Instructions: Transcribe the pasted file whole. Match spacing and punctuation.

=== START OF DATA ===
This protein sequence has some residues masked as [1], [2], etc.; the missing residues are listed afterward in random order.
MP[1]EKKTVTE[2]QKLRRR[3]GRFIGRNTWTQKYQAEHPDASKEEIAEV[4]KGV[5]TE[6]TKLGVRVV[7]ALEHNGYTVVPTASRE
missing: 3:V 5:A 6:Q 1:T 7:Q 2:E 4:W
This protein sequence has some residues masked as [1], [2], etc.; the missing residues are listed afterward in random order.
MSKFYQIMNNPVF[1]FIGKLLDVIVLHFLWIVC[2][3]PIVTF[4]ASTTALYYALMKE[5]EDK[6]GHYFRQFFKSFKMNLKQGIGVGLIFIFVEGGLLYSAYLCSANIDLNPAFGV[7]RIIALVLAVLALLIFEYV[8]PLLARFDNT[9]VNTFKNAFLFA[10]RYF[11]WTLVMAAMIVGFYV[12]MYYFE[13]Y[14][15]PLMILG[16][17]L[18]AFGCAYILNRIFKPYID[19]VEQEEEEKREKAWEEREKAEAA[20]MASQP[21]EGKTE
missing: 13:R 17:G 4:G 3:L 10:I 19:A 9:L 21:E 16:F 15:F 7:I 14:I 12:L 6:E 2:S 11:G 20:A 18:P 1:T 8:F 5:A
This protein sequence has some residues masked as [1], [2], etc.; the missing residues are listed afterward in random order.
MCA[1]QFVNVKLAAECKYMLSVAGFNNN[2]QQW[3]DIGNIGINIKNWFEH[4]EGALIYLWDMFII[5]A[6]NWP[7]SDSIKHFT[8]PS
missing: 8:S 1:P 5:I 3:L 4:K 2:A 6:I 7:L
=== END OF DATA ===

This protein sequence has some residues masked as [1], [2], etc.; the missing residues are listed afterward in random order.
MP[1]EKKTVTE[2]QKLRRR[3]GRFIGRNTWTQKYQAEHPDASKEEIAEV[4]KGV[5]TE[6]TKLGVRVV[7]ALEHNGYTVVPTASRE
missing: 3:V 5:A 6:Q 1:T 7:Q 2:E 4:W
This protein sequence has some residues masked as [1], [2], etc.; the missing residues are listed afterward in random order.
MSKFYQIMNNPVF[1]FIGKLLDVIVLHFLWIVC[2][3]PIVTF[4]ASTTALYYALMKE[5]EDK[6]GHYFRQFFKSFKMNLKQGIGVGLIFIFVEGGLLYSAYLCSANIDLNPAFGV[7]RIIALVLAVLALLIFEYV[8]PLLARFDNT[9]VNTFKNAFLFA[10]RYF[11]WTLVMAAMIVGFYV[12]MYYFE[13]Y[14][15]PLMILG[16][17]L[18]AFGCAYILNRIFKPYID[19]VEQEEEEKREKAWEEREKAEAA[20]MASQP[21]EGKTE
missing: 13:R 17:G 4:G 3:L 10:I 19:A 9:L 21:E 16:F 15:F 7:I 14:I 12:L 6:E 2:S 11:G 20:A 18:P 1:T 8:F 5:A
This protein sequence has some residues masked as [1], [2], etc.; the missing residues are listed afterward in random order.
MCA[1]QFVNVKLAAECKYMLSVAGFNNN[2]QQW[3]DIGNIGINIKNWFEH[4]EGALIYLWDMFII[5]A[6]NWP[7]SDSIKHFT[8]PS
missing: 8:S 1:P 5:I 3:L 4:K 2:A 6:I 7:L